Coffee for cognitive function.
Coffee drinking can be controversial, with some people worrying more about potential hazards than benefits. A 2016 study concluded the health benefits of moderate coffee consumption “clearly outweigh” the potential risks, but now new research proves that drinking certain types of coffee can be beneficial to brain health. So, how might it support cognitive function and even contribute to keeping mental decline at bay?
The Krembil Brain Institute in Canada found coffee consumption correlated to a decreased risk of developing Alzheimer’s disease and Parkinson’s disease; setting out to find out why and what might be responsible was the challenge. After establishing the protective effect could not be due to caffeine, the researchers finally started focusing on a set of compounds called phenylindanes, which form during the process of roasting coffee beans and lend coffee its bitter flavour. It turned out the phenylindanes, rather than any other coffee-related compounds, seem to inhibit the amalgamation of tau and beta-amyloid, the toxic proteins, of which the excessive build-up in the brain is a key factor in neurodegenerative conditions such as Alzheimer’s and Parkinson’s disease.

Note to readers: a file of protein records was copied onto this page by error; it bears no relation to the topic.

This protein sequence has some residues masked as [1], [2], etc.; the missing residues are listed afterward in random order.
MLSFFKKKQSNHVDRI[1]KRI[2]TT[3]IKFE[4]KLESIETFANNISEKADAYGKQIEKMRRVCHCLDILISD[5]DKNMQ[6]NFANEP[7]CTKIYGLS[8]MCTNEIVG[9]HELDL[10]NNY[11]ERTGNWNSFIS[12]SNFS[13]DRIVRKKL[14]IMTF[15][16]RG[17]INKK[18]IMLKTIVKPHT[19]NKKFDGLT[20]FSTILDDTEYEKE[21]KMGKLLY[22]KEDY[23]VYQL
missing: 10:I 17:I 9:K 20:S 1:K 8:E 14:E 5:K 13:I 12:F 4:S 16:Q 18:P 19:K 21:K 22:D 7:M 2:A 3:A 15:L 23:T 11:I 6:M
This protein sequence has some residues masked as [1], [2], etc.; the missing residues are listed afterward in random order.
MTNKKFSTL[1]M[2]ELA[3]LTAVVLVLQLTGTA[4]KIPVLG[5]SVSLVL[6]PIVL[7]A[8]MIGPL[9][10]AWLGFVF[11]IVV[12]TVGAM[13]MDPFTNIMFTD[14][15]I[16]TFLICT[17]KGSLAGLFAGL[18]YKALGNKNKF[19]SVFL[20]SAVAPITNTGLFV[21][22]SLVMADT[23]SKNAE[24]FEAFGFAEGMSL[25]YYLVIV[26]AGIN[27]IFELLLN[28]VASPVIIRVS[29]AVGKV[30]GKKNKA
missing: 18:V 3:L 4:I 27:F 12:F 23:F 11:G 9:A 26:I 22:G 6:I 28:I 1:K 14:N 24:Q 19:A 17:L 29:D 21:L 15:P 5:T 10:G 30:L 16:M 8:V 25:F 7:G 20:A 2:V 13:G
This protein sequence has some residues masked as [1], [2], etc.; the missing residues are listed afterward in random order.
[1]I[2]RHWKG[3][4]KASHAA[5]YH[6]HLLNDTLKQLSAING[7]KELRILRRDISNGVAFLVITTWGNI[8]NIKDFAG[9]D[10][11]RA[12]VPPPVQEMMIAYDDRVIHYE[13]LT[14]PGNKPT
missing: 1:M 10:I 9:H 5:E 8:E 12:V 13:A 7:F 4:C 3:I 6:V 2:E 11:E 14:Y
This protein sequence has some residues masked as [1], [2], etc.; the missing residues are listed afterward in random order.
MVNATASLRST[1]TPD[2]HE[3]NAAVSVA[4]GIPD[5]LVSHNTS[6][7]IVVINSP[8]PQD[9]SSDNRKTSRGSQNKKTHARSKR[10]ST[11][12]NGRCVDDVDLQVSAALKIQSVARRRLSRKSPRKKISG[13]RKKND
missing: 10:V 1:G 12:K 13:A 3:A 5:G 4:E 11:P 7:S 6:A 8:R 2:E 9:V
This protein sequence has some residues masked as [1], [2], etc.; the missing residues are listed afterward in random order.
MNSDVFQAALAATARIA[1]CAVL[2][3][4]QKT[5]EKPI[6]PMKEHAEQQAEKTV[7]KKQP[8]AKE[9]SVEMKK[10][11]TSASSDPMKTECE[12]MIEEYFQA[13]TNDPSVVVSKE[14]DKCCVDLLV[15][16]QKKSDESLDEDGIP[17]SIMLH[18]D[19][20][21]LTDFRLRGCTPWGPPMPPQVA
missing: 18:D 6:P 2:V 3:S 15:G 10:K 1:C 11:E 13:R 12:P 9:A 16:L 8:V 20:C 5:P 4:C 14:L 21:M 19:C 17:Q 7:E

This is the first time anyone has investigated how phenylindanes interact with the proteins that are responsible for Alzheimer’s and Parkinson’s, with it appearing that a longer roasting time causes the coffee beans to produce more phenylindanes; this suggests dark roasted coffee, regular or decaf, has the strongest protective effect on the brain.
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